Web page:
Yes, I’m re-preaching a homily of the past but I have a sense this fall could be a bit wildish on the beach, especially with big swells, warm waters and no lifeguards. It’s a bad meet-up.

All that is needed to be a hero -- even for just one day (David Bowie) – is to keep an eye open and a cell phone at the ready.

A huge part of proper readiness is to know where you’re at when dialing 911. That’s usually a breeze for walk-on surfcasters.  When buggying, it can get dumfounding. I know this firsthand.

If uncertain of your whereabouts during a beach emergency, yell out for any nearby folks – or get the attention of someone/anyone by shouting out for help. Let lungs let loose. Over the years, I’ve reported on dozens of cases where oceanfront homeowners have heard cries for help.

By the by, stay on the phone with 911 – or with a police dispatcher if your call has been forwarded. Getting real time info across is critical

In a worst-case scenario, as in nobody responding to shouts and such, run to the nearest street end, many of which have street numbers posted. Even with the nailing down of street numbers,  it can remain a worst-case scenario since there are a huge number of streets with the same number. Hell, there are four 18th Streets on LBI, including mine. The trick is to keep doggedly pursuing help.

Enough on that except to warn not to get in over your head should a drowning situation arise in your presence. Becoming yet another struggling victim doesn’t help matters.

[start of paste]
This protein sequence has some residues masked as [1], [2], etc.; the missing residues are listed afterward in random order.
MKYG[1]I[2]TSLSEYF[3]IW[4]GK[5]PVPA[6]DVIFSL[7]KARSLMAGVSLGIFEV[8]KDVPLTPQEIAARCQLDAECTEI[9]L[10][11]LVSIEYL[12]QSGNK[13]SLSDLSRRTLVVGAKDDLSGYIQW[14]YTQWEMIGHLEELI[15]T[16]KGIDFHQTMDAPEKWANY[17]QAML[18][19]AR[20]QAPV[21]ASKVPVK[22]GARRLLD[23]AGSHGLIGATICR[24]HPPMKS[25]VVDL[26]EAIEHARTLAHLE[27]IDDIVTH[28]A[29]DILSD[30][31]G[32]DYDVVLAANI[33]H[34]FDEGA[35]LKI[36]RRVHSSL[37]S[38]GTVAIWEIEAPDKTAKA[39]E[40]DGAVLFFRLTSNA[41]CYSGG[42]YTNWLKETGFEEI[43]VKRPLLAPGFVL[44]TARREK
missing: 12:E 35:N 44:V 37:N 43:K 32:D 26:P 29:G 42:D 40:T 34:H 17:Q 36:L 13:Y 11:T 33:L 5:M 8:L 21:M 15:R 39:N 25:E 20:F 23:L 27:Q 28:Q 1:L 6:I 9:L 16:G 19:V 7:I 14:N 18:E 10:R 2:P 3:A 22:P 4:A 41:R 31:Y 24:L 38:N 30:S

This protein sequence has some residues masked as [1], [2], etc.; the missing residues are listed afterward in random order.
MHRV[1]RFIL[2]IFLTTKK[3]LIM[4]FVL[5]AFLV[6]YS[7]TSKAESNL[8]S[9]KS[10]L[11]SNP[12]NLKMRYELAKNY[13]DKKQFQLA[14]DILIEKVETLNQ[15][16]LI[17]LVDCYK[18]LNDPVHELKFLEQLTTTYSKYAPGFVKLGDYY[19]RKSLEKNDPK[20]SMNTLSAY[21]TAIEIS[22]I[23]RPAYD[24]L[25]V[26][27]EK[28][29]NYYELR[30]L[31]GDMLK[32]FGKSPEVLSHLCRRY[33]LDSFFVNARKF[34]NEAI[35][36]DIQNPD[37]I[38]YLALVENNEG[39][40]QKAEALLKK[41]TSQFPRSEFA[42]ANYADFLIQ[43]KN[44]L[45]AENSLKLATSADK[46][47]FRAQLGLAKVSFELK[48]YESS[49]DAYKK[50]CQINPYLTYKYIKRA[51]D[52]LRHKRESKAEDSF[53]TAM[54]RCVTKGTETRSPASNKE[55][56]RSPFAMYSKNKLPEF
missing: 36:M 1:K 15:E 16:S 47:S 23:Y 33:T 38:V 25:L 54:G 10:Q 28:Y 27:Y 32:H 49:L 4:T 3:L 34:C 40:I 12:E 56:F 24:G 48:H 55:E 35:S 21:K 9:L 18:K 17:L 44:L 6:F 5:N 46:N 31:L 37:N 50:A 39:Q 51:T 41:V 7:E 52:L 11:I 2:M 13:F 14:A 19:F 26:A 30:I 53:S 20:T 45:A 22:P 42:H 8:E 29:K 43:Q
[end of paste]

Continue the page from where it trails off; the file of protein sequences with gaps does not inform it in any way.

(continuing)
I’ll get personal by pointing out that those swimming skills you once had might not be quite up to their former snuff, using myself as a poster child.

Personally, I always keep a bodyboard and swim fins with me in my truck. As a former lifeguard, I know that nobody, even a well-trained waterperson, can make a safe in-water rescue without a flotation device.

At the prime of my fitness, I was once all but dragged under while helping a kid … in a non-official capacity – or I would have had a rescue can.

The panicked youngster, maybe 10, power grabbed my neck and face with the strength of an adult. Only my own surge of survival adrenaline saved us both, as I broke free -- but not before he had helped himself to pieces of my skin. I’m not sure what would have happened if a chubby fellow on one of those blue and yellow rafts hadn’t paddled out. I wasn’t getting near that kid again, having also taken a nasty poke to my left eye leaving me seeing blurs.

 Here's part of an email I got about the Haven Beach rescue: (Sender ID excluded for privacy reasons):   
"Just wanted to alert you to another near fatal drowning in Haven Beach about 2 hours ago. An elderly women was sucked to the rip on the far side of the bar and had NO chance of making it in with the high surf,  rip and currents. If it wasn’t for a surfer who emerged from the surf, ran down the beach and paddled out to keep her afloat, it could have had a tragic ending. I’m sure no one will see anything about this (a pattern in the twp) no bad press. 

"It’s also a shame that the first twp officer who showed up on his ATV and stripped down to his skivvies did not have a buoy with him and a citizen on the beach provided him one. The officer did an awesome job and he and the surfer should  be recognized for their valor and efforts in saving this women’s life." 


TO AIR IS HUMAN … BUT WHY HERE?: I first want to commend Long Beach Township for showing buggy respect by using some of our permit money to place an air pump at the Holgate parking area. Now to air out some dirty laundry.